By Chuck Strouse
By Scott Fishman
By Terrence McCoy
By Ryan Yousefi
By Ciara LaVelle, Kat Bein, Carolina Del Busto, and Liz Tracy
By Pepe Billete
By Ryan Yousefi
By Kyle Swenson
Could a nationwide boycott be in order? Miami City Manager Joe Arriola's January 8 letter to the editor, headlined "The FTAA Was a Success but the Protesters Failed," was a regular festival of boorishness, arrogance, and official myopia. The purpose of the demonstrations against the FTAA was to protest what many believe is a predatory brand of "free" trade. It was not to spark urban uprisings or campus unrest. Moreover the protests worked well until the city and the police decided to shut them down.
Mr. Arriola also suggested that Miami is built on trade and commerce, omitting tourism -- perhaps for good reason. The union leaders who were mistreated by the police and demonized in print by the city manager ought to let their members know exactly what happened here. Perhaps a nationwide boycott would persuade the city manager and his police chief to lighten up, but I doubt it. Neither man seems the least bit willing to consider alternative views.
Michael Carlebach, director
Program in American Studies
University of Miami
The point is Miami's muddle-headed media: City Manager Arriola made several valid points in his letter, but he failed to mention the obvious: Miami media chose to focus only on good-cop-bad-cop scenarios instead of taking a tough investigative look at more daunting matters concerning the FTAA -- the presence of paid out-of-town agitators mingling with peaceful protesters, and the closed-door policy of the ministerial that kept all media coverage out and prevented any public involvement in the actual negotiating process.
How come the press never questioned why various arrestees didn't know globalization or free trade from Cheez Doodles? And since when is a blatant lack of transparency in the creation of U.S. trade policy virtually excused by the media with only minimum comment? Since when does the press accept such exclusionary tactics without jumping up and down screaming, "Foul play!" What happened to an unobstructed view, an informational venue of news coverage for the community? Sorry to say that the missed opportunity during the FTAA was suffered by Miami media.
Instead of behaving like deaf people with tunnel vision, a truly free press might have challenged the closed process in favor of direct public participation. Formal reviews might have lessened opposition by opening up the process and engaging the public in true dialogue on the pros and cons of proposed trade rules, with alternatives to allay fears of hidden deals and policies dictated by powerful economic interests. Review just might have encouraged some proactive trade policies that would promote environmental protection as well as increased commerce.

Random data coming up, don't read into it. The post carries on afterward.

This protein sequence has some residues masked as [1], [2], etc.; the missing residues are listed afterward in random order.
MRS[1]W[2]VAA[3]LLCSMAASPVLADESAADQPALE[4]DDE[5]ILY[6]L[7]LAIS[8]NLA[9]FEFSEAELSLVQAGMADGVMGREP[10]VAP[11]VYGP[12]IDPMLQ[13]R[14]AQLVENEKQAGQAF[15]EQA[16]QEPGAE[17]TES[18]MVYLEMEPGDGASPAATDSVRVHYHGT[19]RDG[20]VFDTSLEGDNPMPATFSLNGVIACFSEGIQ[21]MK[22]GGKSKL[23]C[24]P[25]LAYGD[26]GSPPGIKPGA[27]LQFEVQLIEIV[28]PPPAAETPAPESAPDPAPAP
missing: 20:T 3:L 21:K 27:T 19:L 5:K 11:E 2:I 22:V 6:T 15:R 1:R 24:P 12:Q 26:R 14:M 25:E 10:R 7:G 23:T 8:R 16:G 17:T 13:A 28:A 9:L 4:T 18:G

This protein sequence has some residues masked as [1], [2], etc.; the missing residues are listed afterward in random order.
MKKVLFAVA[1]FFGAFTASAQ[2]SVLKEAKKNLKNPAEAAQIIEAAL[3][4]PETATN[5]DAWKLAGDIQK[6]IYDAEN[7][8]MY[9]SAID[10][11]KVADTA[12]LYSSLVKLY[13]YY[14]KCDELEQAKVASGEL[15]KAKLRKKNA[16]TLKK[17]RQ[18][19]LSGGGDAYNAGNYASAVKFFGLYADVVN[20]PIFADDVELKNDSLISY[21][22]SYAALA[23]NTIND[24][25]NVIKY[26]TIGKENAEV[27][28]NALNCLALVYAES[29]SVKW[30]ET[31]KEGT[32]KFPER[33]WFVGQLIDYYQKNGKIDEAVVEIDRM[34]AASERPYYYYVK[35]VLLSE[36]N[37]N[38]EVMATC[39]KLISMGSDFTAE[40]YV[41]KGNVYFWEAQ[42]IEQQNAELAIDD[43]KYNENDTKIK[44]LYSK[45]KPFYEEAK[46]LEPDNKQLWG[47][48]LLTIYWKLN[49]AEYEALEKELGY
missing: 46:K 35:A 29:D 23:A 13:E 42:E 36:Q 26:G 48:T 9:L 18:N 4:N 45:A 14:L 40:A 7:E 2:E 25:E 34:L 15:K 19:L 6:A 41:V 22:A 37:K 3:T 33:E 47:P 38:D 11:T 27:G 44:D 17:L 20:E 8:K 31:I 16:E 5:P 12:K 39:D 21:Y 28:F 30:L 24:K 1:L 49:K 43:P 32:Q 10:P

Unfortunately during the FTAA, Miami's press took the path of least resistance and concentrated on policing the police (rather than leaving the matter of constitutional violations to the ACLU) instead of acting as watchdog over governmental policies. Sadly it only serves to demonstrate that even with free speech and free press, the public forum can be manipulated, resulting in a lack of national dialogue and national consensus.
Who could have guessed that averting a possible "Battle in Seattle" in downtown Miami could sufficiently piss off pundits of varying persuasions and temperaments? Who better than a ruddy-faced, straight-talking Northeasterner to upset Miami's phony-baloney mentality and reinforce the love-hate relationship between press and police?
Forget ethnicity and race -- it's about skill: I find it odd that Francisco Alvarado's article about alleged discrimination within the Miami-Dade Fire Rescue Department ("Burned Bridges, Careers," January 8) ignored the real discrimination: people who are skipped over as candidates for the training academy because they are not of a certain racial or ethnic group. Many academy candidates are passed over even though they scored higher than other candidates in a different racial or ethnic group. When you administer a competitive exam, you would think you'd hire according to the overall test score. Not so.
Why would you do such a thing in a competitive exam? Admitting academy recruits from racial groups is discriminatory. Taxpayers deserve the best candidates regardless of their racial or ethnic background. The whole system is set up for political correctness, not the best man or woman for the job. If you used test scores exclusively, you still would not have a perfect system, but at least everyone would have the same chance based on their abilities.
Will it ever end? Whether it's "set-aside contracts" or "special lists," this will never work. Let it be fair for all from the start.
Editor's note: Owing to a reporting error in "Burned Bridges, Careers," the rank of Miami-Dade firefighter Faye Davis was stated incorrectly. Davis holds the rank of lieutenant. New Times regrets the error.